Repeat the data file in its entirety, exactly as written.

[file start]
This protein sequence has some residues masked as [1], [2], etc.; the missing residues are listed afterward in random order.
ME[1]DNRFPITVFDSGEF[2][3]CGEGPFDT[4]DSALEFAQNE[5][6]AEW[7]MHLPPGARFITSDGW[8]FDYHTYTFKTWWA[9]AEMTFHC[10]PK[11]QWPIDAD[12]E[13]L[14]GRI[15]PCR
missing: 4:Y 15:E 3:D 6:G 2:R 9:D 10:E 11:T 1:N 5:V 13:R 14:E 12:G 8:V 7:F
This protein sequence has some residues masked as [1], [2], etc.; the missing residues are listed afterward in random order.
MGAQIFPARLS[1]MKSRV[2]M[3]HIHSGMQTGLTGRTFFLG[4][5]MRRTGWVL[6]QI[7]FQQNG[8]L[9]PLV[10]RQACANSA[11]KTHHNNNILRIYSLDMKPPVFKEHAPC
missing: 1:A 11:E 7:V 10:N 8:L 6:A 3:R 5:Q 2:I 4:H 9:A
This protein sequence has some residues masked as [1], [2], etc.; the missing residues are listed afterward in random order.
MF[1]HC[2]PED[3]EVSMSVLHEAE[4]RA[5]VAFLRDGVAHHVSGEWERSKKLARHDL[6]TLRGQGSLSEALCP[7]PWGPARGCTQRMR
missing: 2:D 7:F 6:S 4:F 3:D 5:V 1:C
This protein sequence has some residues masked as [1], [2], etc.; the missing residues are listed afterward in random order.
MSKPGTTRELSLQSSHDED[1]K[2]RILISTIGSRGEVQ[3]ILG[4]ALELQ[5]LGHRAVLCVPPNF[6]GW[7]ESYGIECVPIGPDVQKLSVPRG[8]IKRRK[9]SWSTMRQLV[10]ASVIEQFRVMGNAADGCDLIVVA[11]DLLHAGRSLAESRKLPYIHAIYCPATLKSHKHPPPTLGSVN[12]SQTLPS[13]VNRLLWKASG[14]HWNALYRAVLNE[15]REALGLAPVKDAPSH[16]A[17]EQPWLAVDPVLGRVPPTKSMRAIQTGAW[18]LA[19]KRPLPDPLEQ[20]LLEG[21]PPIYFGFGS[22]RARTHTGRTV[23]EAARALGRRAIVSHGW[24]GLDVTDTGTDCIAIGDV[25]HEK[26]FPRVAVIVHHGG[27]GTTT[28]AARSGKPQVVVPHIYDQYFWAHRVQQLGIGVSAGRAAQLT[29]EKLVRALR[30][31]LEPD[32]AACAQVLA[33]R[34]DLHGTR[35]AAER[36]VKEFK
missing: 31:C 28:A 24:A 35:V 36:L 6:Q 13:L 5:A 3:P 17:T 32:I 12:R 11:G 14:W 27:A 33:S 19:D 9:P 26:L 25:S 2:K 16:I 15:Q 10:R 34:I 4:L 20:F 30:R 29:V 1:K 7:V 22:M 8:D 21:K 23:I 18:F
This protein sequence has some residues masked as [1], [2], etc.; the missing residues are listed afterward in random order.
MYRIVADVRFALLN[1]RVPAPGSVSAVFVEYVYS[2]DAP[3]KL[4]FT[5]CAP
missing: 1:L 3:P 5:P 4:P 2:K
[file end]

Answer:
This protein sequence has some residues masked as [1], [2], etc.; the missing residues are listed afterward in random order.
ME[1]DNRFPITVFDSGEF[2][3]CGEGPFDT[4]DSALEFAQNE[5][6]AEW[7]MHLPPGARFITSDGW[8]FDYHTYTFKTWWA[9]AEMTFHC[10]PK[11]QWPIDAD[12]E[13]L[14]GRI[15]PCR
missing: 4:Y 15:E 3:D 6:G 2:R 9:D 10:E 11:T 1:N 5:V 13:R 14:E 12:G 8:V 7:F
This protein sequence has some residues masked as [1], [2], etc.; the missing residues are listed afterward in random order.
MGAQIFPARLS[1]MKSRV[2]M[3]HIHSGMQTGLTGRTFFLG[4][5]MRRTGWVL[6]QI[7]FQQNG[8]L[9]PLV[10]RQACANSA[11]KTHHNNNILRIYSLDMKPPVFKEHAPC
missing: 1:A 11:E 7:V 10:N 8:L 6:A 3:R 5:Q 2:I 4:H 9:A
This protein sequence has some residues masked as [1], [2], etc.; the missing residues are listed afterward in random order.
MF[1]HC[2]PED[3]EVSMSVLHEAE[4]RA[5]VAFLRDGVAHHVSGEWERSKKLARHDL[6]TLRGQGSLSEALCP[7]PWGPARGCTQRMR
missing: 2:D 7:F 6:S 4:F 3:D 5:V 1:C
This protein sequence has some residues masked as [1], [2], etc.; the missing residues are listed afterward in random order.
MSKPGTTRELSLQSSHDED[1]K[2]RILISTIGSRGEVQ[3]ILG[4]ALELQ[5]LGHRAVLCVPPNF[6]GW[7]ESYGIECVPIGPDVQKLSVPRG[8]IKRRK[9]SWSTMRQLV[10]ASVIEQFRVMGNAADGCDLIVVA[11]DLLHAGRSLAESRKLPYIHAIYCPATLKSHKHPPPTLGSVN[12]SQTLPS[13]VNRLLWKASG[14]HWNALYRAVLNE[15]REALGLAPVKDAPSH[16]A[17]EQPWLAVDPVLGRVPPTKSMRAIQTGAW[18]LA[19]KRPLPDPLEQ[20]LLEG[21]PPIYFGFGS[22]RARTHTGRTV[23]EAARALGRRAIVSHGW[24]GLDVTDTGTDCIAIGDV[25]HEK[26]FPRVAVIVHHGG[27]GTTT[28]AARSGKPQVVVPHIYDQYFWAHRVQQLGIGVSAGRAAQLT[29]EKLVRALR[30][31]LEPD[32]AACAQVLA[33]R[34]DLHGTR[35]AAER[36]VKEFK
missing: 31:C 28:A 24:A 35:V 36:L 6:Q 13:L 5:A 3:P 17:T 32:I 12:R 11:G 14:W 27:A 33:S 19:D 9:P 26:L 25:S 2:K 16:I 15:Q 10:R 34:I 4:L 20:F 30:R 29:V 1:K 7:V 22:M 8:D 21:K 23:I 18:F
This protein sequence has some residues masked as [1], [2], etc.; the missing residues are listed afterward in random order.
MYRIVADVRFALLN[1]RVPAPGSVSAVFVEYVYS[2]DAP[3]KL[4]FT[5]CAP
missing: 1:L 3:P 5:P 4:P 2:K